As my colleague Peter Romeo reported last month, the concept formerly known as Dunkin’ Donuts is revamping its espresso business, ostensibly to be more competitive with giant rival Starbucks.
It is only the latest in a series of efforts by Canton, Mass.-based Dunkin’ to step up its game, following a menu simplification effort and a new CEO in Dave Hoffmann and, of course, its decision to drop the “Donuts” from its name.
But the following graphic probably does more to explain why Dunkin’ has taken so many of these steps.
Starbucks-Dunkin’ Same-Store Sales Since 2010
Since it became a public company in 2010, Dunkin’ same-store sales have outperformed Starbucks only once: the second quarter of this year. But that quarter was more about the dramatic slowdown at Starbucks than it was a surge at Dunkin’.
From 2010 to 2015, Starbucks’ quarterly same-store sales averaged an incredible 7.5%. Since then, they’ve averaged a more pedestrian 3.4%.
Dunkin’s same-store sales slowed from 3.1% from 2010 to 2015 to 1% since the first quarter of 2016.
Even in the second quarter of this year, Starbucks still outperformed Dunkin’ on a two-year, stacked basis—6% for Starbucks versus 2.2% for Dunkin’.
Both brands, in fact, have clearly slowed in recent years. Dunkin’s slowdown simply preceded the one at Starbucks.
And Starbucks’ same-store sales are coming from stronger unit volumes.
Average Unit Volume
But same-store sales aren’t everything. Both chains have pushed unit growth in recent years. And many believe that the slowdown at Starbucks in recent years is due largely to its aggressive expansion.
That might be true. But it has actually been the more disciplined of the two chains. Look at this graphic:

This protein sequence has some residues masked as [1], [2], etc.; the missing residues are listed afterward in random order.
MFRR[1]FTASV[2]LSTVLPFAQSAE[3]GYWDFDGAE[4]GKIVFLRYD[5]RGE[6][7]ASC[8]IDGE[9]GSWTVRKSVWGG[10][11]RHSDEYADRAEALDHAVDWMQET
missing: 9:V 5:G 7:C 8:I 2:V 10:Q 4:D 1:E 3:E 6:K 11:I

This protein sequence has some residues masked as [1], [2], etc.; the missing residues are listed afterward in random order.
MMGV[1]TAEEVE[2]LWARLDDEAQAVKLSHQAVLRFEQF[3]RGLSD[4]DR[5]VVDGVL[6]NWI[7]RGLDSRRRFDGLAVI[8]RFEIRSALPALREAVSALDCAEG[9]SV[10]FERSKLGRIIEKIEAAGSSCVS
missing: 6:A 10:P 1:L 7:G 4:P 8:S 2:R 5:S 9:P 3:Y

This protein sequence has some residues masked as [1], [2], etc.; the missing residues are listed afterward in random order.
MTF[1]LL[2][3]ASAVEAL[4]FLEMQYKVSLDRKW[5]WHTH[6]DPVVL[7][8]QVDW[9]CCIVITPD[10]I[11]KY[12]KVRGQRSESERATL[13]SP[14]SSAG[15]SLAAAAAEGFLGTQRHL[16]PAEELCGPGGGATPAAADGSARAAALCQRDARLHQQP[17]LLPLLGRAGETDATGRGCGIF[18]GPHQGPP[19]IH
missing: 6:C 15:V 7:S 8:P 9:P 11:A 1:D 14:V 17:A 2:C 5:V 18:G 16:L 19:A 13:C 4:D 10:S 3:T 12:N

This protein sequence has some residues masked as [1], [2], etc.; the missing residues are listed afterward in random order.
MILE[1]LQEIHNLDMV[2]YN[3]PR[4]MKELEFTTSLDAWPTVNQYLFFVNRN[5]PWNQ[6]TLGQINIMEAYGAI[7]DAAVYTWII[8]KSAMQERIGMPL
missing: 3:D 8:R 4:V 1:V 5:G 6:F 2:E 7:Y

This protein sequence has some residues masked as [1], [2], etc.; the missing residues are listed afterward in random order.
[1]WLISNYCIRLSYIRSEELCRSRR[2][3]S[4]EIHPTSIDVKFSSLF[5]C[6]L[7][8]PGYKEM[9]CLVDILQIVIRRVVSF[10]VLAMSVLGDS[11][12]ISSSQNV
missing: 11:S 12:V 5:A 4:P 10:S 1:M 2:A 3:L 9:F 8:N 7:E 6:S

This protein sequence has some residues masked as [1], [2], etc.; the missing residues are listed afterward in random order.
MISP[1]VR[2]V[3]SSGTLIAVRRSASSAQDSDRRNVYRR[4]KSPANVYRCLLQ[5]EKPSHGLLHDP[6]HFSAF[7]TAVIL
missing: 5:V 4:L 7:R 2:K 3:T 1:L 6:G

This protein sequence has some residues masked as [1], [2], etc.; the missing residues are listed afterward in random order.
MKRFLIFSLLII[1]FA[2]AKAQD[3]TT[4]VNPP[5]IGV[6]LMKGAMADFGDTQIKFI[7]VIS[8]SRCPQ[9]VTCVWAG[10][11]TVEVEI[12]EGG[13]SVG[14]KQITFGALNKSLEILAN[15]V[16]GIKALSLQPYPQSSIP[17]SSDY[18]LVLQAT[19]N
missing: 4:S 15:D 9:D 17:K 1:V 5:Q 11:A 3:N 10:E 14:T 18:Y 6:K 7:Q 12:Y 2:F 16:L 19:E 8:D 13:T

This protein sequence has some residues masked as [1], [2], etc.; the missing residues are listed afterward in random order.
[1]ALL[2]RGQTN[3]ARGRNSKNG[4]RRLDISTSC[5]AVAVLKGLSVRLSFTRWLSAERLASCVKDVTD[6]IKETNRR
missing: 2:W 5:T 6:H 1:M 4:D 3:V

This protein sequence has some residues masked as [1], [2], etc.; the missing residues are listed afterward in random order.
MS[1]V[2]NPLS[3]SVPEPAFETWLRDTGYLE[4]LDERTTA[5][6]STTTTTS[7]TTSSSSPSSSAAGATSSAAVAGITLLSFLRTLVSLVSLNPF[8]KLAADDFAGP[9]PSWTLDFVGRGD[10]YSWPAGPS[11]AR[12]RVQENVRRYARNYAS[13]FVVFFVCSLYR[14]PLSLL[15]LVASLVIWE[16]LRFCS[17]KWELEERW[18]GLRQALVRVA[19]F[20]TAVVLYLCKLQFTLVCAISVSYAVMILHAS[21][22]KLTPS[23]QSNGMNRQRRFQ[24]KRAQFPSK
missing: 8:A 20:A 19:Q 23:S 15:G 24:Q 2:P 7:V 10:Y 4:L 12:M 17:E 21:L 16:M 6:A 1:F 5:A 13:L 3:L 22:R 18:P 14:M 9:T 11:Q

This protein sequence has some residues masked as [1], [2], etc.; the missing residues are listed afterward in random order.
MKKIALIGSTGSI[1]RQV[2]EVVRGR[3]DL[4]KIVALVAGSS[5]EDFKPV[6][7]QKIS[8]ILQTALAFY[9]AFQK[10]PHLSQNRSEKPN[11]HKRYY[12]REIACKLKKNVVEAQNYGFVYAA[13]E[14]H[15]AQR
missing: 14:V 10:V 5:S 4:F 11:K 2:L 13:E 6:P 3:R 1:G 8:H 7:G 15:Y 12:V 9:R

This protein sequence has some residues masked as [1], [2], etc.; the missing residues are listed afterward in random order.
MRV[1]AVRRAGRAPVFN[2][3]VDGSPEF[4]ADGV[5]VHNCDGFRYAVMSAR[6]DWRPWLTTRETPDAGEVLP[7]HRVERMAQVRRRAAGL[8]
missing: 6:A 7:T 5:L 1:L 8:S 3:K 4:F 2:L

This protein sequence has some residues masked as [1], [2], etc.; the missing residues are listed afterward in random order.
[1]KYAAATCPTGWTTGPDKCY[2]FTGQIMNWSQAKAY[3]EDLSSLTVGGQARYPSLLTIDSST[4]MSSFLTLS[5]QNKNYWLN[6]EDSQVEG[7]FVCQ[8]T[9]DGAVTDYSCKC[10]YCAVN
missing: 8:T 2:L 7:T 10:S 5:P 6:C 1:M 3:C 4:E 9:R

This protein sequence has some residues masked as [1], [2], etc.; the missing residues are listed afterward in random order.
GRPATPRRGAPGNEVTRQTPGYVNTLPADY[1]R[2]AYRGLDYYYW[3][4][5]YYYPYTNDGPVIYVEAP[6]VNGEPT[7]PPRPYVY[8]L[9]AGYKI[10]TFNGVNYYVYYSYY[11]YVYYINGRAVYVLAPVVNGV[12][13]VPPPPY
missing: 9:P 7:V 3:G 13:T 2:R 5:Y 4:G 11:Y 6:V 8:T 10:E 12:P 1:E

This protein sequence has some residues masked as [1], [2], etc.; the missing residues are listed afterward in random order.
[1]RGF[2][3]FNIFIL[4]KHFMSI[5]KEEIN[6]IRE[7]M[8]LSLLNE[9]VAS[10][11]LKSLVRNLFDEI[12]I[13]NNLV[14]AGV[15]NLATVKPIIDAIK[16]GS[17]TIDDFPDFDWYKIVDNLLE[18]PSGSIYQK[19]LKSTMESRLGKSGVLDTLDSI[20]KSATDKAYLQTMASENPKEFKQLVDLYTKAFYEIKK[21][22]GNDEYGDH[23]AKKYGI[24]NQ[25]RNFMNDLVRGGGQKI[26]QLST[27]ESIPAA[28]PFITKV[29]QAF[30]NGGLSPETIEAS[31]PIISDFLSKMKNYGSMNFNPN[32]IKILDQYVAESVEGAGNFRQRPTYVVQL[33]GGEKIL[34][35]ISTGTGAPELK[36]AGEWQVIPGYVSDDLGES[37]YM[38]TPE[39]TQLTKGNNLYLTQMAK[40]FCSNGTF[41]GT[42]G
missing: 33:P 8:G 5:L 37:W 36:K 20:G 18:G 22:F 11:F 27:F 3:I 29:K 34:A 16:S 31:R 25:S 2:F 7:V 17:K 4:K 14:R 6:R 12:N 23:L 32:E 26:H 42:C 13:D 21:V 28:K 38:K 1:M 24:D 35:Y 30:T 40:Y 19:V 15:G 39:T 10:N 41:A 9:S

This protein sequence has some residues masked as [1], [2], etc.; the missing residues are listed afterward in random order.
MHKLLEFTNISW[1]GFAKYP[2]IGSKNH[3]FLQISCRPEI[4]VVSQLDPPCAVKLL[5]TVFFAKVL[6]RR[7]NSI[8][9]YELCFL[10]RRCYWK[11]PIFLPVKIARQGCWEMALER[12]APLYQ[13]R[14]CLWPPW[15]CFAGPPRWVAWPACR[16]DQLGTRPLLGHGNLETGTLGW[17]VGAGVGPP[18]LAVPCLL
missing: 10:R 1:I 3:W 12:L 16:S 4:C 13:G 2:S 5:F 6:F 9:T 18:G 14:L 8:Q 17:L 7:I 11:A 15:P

U.S. Unit Count
Source: SEC data
Since 2010, Starbucks has grown its unit count by an astounding 31%, enabling it to surpass McDonald’s this year as the country’s second-most prolific restaurant chain with more than 14,000 locations.
But it also cut unit count that year as it came out of the recession, then stepped on the gas as its sales surged. Its recent same-store sales slowdown suggests that perhaps it should slow down again.
Dunkin’, on the other hand, has grown consistently in the years since and has grown units by more than 36% since 2010.
A lot of Dunkin’s recent growth has come in Western markets where its brand is less well-known and is not part of the morning ritual for many consumers—part of the reason the brand is dropping "Donuts" from its moniker.
But the company is entirely franchised and has less control over whether its operators add units.
One brand we don’t show is McDonald’s, the country’s largest chain by sales and every bit the rival to Dunkin’ that Starbucks is. But McDonald’s has actually lost breakfast share this year. So you can probably dismiss the idea that it is taking share away from the two coffee giants. Another Dunkin’ competitor, Tim Hortons, is also struggling in the U.S.
All of which suggests that perhaps the affliction bugging Starbucks is also bugging Dunkin’, McDonald’s and maybe even Tim Hortons.
Perhaps this means the coffee business is oversaturated. Or maybe consumers just aren’t out as much as they once were, making them less likely to grab a coffee or a Frappuccino or an espresso drink. Maybe prices are too high and those less loyal consumers are shifting spending to c-stores—something Dunkin’ in particular has dealt with in recent years.